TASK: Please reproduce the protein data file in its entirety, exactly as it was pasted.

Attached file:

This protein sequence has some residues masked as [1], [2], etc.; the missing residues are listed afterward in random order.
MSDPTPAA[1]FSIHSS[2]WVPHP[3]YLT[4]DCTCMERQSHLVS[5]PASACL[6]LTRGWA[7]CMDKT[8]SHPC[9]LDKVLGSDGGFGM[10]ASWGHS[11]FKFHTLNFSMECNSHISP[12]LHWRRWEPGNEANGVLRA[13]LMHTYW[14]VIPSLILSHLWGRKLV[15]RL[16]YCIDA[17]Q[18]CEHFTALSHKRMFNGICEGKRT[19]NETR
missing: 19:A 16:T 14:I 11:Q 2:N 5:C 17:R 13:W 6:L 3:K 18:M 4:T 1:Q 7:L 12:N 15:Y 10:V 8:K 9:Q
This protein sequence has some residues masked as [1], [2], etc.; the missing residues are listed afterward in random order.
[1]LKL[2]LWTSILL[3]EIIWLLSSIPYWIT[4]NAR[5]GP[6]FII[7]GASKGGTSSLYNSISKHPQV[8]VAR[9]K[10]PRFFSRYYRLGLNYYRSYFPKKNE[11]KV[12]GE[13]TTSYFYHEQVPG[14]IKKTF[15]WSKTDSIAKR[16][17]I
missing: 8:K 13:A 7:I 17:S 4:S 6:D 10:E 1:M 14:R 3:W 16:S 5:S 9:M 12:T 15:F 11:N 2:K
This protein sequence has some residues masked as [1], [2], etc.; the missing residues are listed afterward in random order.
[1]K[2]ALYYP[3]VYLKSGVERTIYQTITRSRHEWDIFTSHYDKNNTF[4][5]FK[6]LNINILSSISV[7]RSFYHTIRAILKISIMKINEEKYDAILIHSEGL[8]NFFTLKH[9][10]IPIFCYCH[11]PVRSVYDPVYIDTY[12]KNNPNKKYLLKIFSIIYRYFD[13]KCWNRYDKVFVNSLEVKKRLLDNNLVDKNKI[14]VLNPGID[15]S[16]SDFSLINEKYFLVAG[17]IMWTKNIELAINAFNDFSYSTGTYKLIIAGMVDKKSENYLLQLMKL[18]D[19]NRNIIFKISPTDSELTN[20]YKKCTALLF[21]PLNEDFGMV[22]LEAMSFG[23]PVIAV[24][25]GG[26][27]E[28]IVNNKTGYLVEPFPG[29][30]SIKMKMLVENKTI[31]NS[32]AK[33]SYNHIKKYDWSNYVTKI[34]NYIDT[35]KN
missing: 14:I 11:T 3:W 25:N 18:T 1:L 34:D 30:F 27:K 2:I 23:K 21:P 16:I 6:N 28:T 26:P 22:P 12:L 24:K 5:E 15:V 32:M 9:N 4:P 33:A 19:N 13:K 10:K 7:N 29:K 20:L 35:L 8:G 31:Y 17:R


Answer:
This protein sequence has some residues masked as [1], [2], etc.; the missing residues are listed afterward in random order.
MSDPTPAA[1]FSIHSS[2]WVPHP[3]YLT[4]DCTCMERQSHLVS[5]PASACL[6]LTRGWA[7]CMDKT[8]SHPC[9]LDKVLGSDGGFGM[10]ASWGHS[11]FKFHTLNFSMECNSHISP[12]LHWRRWEPGNEANGVLRA[13]LMHTYW[14]VIPSLILSHLWGRKLV[15]RL[16]YCIDA[17]Q[18]CEHFTALSHKRMFNGICEGKRT[19]NETR
missing: 19:A 16:T 14:I 11:Q 2:N 5:C 17:R 13:W 6:L 3:K 18:M 4:T 1:Q 7:L 12:N 15:Y 10:V 8:K 9:Q
This protein sequence has some residues masked as [1], [2], etc.; the missing residues are listed afterward in random order.
[1]LKL[2]LWTSILL[3]EIIWLLSSIPYWIT[4]NAR[5]GP[6]FII[7]GASKGGTSSLYNSISKHPQV[8]VAR[9]K[10]PRFFSRYYRLGLNYYRSYFPKKNE[11]KV[12]GE[13]TTSYFYHEQVPG[14]IKKTF[15]WSKTDSIAKR[16][17]I
missing: 8:K 13:A 7:I 17:S 4:S 6:D 10:E 1:M 14:R 3:W 16:S 5:S 9:M 12:T 15:F 11:N 2:K
This protein sequence has some residues masked as [1], [2], etc.; the missing residues are listed afterward in random order.
[1]K[2]ALYYP[3]VYLKSGVERTIYQTITRSRHEWDIFTSHYDKNNTF[4][5]FK[6]LNINILSSISV[7]RSFYHTIRAILKISIMKINEEKYDAILIHSEGL[8]NFFTLKH[9][10]IPIFCYCH[11]PVRSVYDPVYIDTY[12]KNNPNKKYLLKIFSIIYRYFD[13]KCWNRYDKVFVNSLEVKKRLLDNNLVDKNKI[14]VLNPGID[15]S[16]SDFSLINEKYFLVAG[17]IMWTKNIELAINAFNDFSYSTGTYKLIIAGMVDKKSENYLLQLMKL[18]D[19]NRNIIFKISPTDSELTN[20]YKKCTALLF[21]PLNEDFGMV[22]LEAMSFG[23]PVIAV[24][25]GG[26][27]E[28]IVNNKTGYLVEPFPG[29][30]SIKMKMLVENKTI[31]NS[32]AK[33]SYNHIKKYDWSNYVTKI[34]NYIDT[35]KN
missing: 14:I 11:T 3:W 25:N 18:T 1:L 34:D 30:F 27:K 2:I 23:K 21:P 16:I 6:N 28:T 26:P 22:P 12:L 24:K 5:E 15:V 32:M 9:N 4:P 33:A 19:N 13:K 10:K 7:N 29:K 20:L 35:L 8:G 31:Y 17:R